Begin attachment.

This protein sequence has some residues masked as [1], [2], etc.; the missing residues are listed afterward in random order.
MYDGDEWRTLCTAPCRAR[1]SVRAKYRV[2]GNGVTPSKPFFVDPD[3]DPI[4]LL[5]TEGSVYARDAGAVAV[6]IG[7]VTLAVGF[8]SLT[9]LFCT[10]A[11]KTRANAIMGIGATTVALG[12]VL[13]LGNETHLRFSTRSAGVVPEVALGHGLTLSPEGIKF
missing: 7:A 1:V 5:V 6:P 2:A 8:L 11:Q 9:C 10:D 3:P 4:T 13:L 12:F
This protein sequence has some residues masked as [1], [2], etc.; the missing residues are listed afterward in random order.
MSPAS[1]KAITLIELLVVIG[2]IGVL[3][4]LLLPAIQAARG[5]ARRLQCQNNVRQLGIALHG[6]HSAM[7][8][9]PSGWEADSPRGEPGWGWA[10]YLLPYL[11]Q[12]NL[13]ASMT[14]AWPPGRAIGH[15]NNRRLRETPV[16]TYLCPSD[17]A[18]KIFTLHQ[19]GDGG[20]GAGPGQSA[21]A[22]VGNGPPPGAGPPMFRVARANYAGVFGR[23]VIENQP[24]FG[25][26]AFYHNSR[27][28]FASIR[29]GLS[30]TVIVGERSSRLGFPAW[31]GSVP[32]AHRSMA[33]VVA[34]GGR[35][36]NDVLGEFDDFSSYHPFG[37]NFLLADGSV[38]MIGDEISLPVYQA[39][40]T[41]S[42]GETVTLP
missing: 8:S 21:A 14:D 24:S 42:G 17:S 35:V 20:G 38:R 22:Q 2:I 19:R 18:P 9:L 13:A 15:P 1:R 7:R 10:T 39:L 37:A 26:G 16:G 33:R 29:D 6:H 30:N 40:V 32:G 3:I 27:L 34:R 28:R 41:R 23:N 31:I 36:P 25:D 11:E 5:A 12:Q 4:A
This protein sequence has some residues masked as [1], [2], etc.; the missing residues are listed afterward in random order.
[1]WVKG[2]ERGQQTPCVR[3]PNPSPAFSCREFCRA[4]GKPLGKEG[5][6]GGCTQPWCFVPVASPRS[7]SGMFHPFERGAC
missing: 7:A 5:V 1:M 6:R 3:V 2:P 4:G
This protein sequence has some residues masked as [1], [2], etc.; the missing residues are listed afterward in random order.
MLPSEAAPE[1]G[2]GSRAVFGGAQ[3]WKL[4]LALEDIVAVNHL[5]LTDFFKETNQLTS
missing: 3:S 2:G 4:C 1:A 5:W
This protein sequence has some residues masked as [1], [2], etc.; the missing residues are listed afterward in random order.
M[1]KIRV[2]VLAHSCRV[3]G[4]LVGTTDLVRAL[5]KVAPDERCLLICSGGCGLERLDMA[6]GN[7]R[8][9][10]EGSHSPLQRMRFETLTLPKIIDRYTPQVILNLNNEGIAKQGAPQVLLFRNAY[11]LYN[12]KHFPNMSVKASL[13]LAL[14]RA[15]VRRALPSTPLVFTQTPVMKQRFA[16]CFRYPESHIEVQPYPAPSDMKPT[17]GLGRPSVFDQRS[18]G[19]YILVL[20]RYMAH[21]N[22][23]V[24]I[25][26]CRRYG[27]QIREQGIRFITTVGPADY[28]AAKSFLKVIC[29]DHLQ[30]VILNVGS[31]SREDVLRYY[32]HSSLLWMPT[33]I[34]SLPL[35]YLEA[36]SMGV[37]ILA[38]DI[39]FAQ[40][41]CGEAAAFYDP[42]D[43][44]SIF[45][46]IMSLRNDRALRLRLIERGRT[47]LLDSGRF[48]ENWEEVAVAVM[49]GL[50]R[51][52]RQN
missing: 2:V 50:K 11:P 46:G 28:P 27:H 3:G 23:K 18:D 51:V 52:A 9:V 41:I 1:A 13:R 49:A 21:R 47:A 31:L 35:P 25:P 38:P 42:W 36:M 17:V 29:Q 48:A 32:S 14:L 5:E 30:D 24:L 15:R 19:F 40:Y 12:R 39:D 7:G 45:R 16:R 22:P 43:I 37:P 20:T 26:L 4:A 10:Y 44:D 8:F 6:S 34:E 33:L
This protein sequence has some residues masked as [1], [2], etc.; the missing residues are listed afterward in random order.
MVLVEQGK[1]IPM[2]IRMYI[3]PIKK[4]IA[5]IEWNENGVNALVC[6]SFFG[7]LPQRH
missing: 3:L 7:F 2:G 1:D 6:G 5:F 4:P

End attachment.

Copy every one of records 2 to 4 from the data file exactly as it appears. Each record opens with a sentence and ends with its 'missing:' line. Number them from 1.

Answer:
This protein sequence has some residues masked as [1], [2], etc.; the missing residues are listed afterward in random order.
MSPAS[1]KAITLIELLVVIG[2]IGVL[3][4]LLLPAIQAARG[5]ARRLQCQNNVRQLGIALHG[6]HSAM[7][8][9]PSGWEADSPRGEPGWGWA[10]YLLPYL[11]Q[12]NL[13]ASMT[14]AWPPGRAIGH[15]NNRRLRETPV[16]TYLCPSD[17]A[18]KIFTLHQ[19]GDGG[20]GAGPGQSA[21]A[22]VGNGPPPGAGPPMFRVARANYAGVFGR[23]VIENQP[24]FG[25][26]AFYHNSR[27][28]FASIR[29]GLS[30]TVIVGERSSRLGFPAW[31]GSVP[32]AHRSMA[33]VVA[34]GGR[35][36]NDVLGEFDDFSSYHPFG[37]NFLLADGSV[38]MIGDEISLPVYQA[39][40]T[41]S[42]GETVTLP
missing: 8:S 21:A 14:D 24:S 42:G 17:S 35:V 20:G 38:R 22:Q 2:I 19:R 18:P 9:L 13:A 15:P 1:R 7:R 10:T 39:L 37:A 26:G 16:G 33:R 29:D 6:H 30:N 40:V 32:G 3:I 27:L 34:R 28:R 41:R 23:N 31:I 36:P 25:D 11:E 5:A 12:Q 4:A
This protein sequence has some residues masked as [1], [2], etc.; the missing residues are listed afterward in random order.
[1]WVKG[2]ERGQQTPCVR[3]PNPSPAFSCREFCRA[4]GKPLGKEG[5][6]GGCTQPWCFVPVASPRS[7]SGMFHPFERGAC
missing: 7:A 5:V 1:M 6:R 3:V 2:P 4:G
This protein sequence has some residues masked as [1], [2], etc.; the missing residues are listed afterward in random order.
MLPSEAAPE[1]G[2]GSRAVFGGAQ[3]WKL[4]LALEDIVAVNHL[5]LTDFFKETNQLTS
missing: 3:S 2:G 4:C 1:A 5:W